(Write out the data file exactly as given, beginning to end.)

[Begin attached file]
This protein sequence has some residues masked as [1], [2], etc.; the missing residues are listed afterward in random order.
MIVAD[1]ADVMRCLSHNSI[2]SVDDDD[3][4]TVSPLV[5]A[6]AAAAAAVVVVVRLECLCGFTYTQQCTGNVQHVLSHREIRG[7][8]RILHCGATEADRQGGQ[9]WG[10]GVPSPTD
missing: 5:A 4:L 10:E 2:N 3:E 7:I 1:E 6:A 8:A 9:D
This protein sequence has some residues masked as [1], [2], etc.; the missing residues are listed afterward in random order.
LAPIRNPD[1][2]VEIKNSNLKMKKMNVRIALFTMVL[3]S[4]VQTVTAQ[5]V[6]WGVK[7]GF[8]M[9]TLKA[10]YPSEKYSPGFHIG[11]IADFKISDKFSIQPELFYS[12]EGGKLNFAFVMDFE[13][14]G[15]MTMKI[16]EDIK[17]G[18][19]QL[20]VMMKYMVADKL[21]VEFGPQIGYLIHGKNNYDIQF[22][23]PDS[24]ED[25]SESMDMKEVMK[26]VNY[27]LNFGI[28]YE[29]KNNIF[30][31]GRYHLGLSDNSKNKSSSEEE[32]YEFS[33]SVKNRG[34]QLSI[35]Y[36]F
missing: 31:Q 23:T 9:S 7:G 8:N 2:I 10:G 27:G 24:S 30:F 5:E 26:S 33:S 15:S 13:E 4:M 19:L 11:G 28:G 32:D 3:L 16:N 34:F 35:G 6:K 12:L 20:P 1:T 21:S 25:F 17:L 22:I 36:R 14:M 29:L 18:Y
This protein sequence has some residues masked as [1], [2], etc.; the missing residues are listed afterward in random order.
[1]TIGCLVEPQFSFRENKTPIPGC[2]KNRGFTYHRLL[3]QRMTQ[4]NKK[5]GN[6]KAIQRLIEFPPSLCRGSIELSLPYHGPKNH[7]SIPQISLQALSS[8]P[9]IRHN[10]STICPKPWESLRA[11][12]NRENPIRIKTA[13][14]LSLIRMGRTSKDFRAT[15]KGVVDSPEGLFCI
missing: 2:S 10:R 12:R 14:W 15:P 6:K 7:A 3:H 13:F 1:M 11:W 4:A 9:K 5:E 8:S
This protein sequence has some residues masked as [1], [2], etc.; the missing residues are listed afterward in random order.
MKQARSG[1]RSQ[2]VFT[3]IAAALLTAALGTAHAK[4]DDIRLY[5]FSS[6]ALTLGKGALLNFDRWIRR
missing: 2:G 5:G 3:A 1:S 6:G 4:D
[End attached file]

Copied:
This protein sequence has some residues masked as [1], [2], etc.; the missing residues are listed afterward in random order.
MIVAD[1]ADVMRCLSHNSI[2]SVDDDD[3][4]TVSPLV[5]A[6]AAAAAAVVVVVRLECLCGFTYTQQCTGNVQHVLSHREIRG[7][8]RILHCGATEADRQGGQ[9]WG[10]GVPSPTD
missing: 5:A 4:L 10:E 2:N 3:E 7:I 1:E 6:A 8:A 9:D
This protein sequence has some residues masked as [1], [2], etc.; the missing residues are listed afterward in random order.
LAPIRNPD[1][2]VEIKNSNLKMKKMNVRIALFTMVL[3]S[4]VQTVTAQ[5]V[6]WGVK[7]GF[8]M[9]TLKA[10]YPSEKYSPGFHIG[11]IADFKISDKFSIQPELFYS[12]EGGKLNFAFVMDFE[13][14]G[15]MTMKI[16]EDIK[17]G[18][19]QL[20]VMMKYMVADKL[21]VEFGPQIGYLIHGKNNYDIQF[22][23]PDS[24]ED[25]SESMDMKEVMK[26]VNY[27]LNFGI[28]YE[29]KNNIF[30][31]GRYHLGLSDNSKNKSSSEEE[32]YEFS[33]SVKNRG[34]QLSI[35]Y[36]F
missing: 31:Q 23:T 9:S 7:G 8:N 2:I 10:G 27:G 24:S 30:F 5:E 26:S 33:S 15:S 13:E 4:M 19:L 11:G 28:G 32:D 3:L 16:N 34:F 35:G 6:K 12:L 20:P 1:T 21:S 25:F 17:L 22:I 36:R 14:M 29:L 18:Y
This protein sequence has some residues masked as [1], [2], etc.; the missing residues are listed afterward in random order.
[1]TIGCLVEPQFSFRENKTPIPGC[2]KNRGFTYHRLL[3]QRMTQ[4]NKK[5]GN[6]KAIQRLIEFPPSLCRGSIELSLPYHGPKNH[7]SIPQISLQALSS[8]P[9]IRHN[10]STICPKPWESLRA[11][12]NRENPIRIKTA[13][14]LSLIRMGRTSKDFRAT[15]KGVVDSPEGLFCI
missing: 2:S 10:R 12:R 14:W 15:P 6:K 7:A 3:H 13:F 1:M 11:W 4:A 9:K 5:E 8:S
This protein sequence has some residues masked as [1], [2], etc.; the missing residues are listed afterward in random order.
MKQARSG[1]RSQ[2]VFT[3]IAAALLTAALGTAHAK[4]DDIRLY[5]FSS[6]ALTLGKGALLNFDRWIRR
missing: 2:G 5:G 3:A 1:S 6:G 4:D